The History and Mathematics of Codes and Code Breaking

Tag: vulnerability

How can we make security more “secure”?

On page 99 of Little Brother by Cory Doctorow, Marcus delineates the flaws of cryptology and how ultimately cracking the Enigma led to the victory against the Nazis in WWII. One of the flaws was secrecy; after Alan Turing cracked the Enigma, any Nazi message could be deciphered because “Turning was smarter than the guy who thought up Enigma” (99). As a result, it sparked the thought that any security system is “vulnerable to someone smarter than you coming up with a way of breaking it” (99). Bruce Schneier also refers to flaws of a security system in his Afterword, explaining that it is useless for you to come up with a system entirely by yourself because there is no way for you to detect flaws in your creation. You are limited to your knowledge. Outsiders with different levels of thinking would help by suggesting different views in which people can think of in order to break the system.

I think that this concept is interesting; you are limited by what you know. And everyone around us knows something that we don’t. Recently I read a passage in Harvard Business Review on how companies and organizations should welcome people in different kinds of fields to evaluate an idea because they won’t think the same way that people in a particular company does; a mathematician thinks differently than a historian does, and the distance between their thinking has the potential to bolster ideas, limit flaws, and suggest new ideas that haven’t been thought of yet. Could this be the way to strengthen our current security systems? What kind of people do we need to evaluate them? How many people do we need (until we pass the point to where the security measure is too widely known and therefore ironically more vulnerable)?

I believe this is one of the fundamental qualities of Cryptology and all security measures: how do we know a system is safe to use? Truth is, we really don’t know, but we can always come closer by cross referencing and past experiences, allowing security to get better and better with each step of the way.


Crossing the Line?

In the article “Mining Student Data Could Save Lives” by Michael Morris, I believe Morris argues that in order to mitigate or even repel completely the threat of student violence, an option lies in “data mining”–the process of collecting massive amounts of data from students using their emails, computer use in the university, and other activities on the internet (Morris). At first I thought about the gains: safety for everyone. Then I thought about the repercussions a little more. While I agree that data mining could potentially save thousands of lives, currently it comes at too high of a cost of privacy to every single person and thus is too intrusive to all of our personal lives.

Data mining is already happening to everyone: Google analyzes what shopping sites you visit and places ads to remind you of that dress you really wanted from Nordstrom. Banks conclude that you can’t be in Indiana and Maine at the same time using the same credit card and so they decline further transactions. In these cases, one could argue that there is a point in using data mining: Google tracks shopping sites to allow greater marketing and sales, and you could say that it is one of the jobs of the bank to ensure the safety of your cards. But what about data mining text messages between your friends or siblings or significant other? Mining your social media sites to see who your friends are and your personal interests and your plans for the weekend?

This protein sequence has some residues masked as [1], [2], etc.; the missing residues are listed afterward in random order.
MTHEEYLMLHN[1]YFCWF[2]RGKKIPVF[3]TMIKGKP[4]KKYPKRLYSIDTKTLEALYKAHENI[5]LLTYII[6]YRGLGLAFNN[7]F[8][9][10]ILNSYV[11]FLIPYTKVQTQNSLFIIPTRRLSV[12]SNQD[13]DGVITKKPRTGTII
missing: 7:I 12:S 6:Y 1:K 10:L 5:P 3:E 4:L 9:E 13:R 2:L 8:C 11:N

This method of analyzing a student to see if s/he would become dangerous to a campus’s safety would appear to be a solution, but what if an individual is nothing as so simple as the student that Morris describes: a student with very obvious intentions to attack another person, as seen from his online browsing and social media activity? We must also take into consideration the fact that if a person was smart enough, s/he would attempt to cover his/her tracks as best as possible. Maybe this person doesn’t use social media platforms to let out their rage. Maybe this person doesn’t need a firearm to cause harm. 

In addition, think about the consequences if this information was compromised. This is the danger of providing mountains of personal information in the inter web or a database. It could cause more harm than good. Now it becomes easier for people to stalk you, to analyze your daily/weekly routine and follow you around without your knowledge. 

We must ask where is the line drawn between safety and security? At what cost does it come at? In the plot of “Little Brother” by Cody Doctorow, people with *just enough* evidence would be subject to intense and humiliating questioning, even though nothing they did was threatening the safety of their country. However in the eyes of the DHS, whatever they decided to be remotely suspicious was enough to constitute a potential threat. The character Marcus just happened to have an affinity for data encryption and hacking (maybe this itself was caused by the increase in ridiculously superfluous school security…and a push to make security tighter only exacerbated Marcus’s need to up his defenses).

People say that if you’re an honest and good person, you should have nothing to hide. But I believe that isn’t the problem in most cases. The problem occurs in feeling vulnerable, like you’re boxed in, with prying eyes above you watching like a hawk. Feeling like you’re controlled, like you can’t have individual freedom anymore because every step is monitored. For these reasons, I believe that we are just a little too far away from finding the perfect solution to keep everyone safe through the use of data mining.

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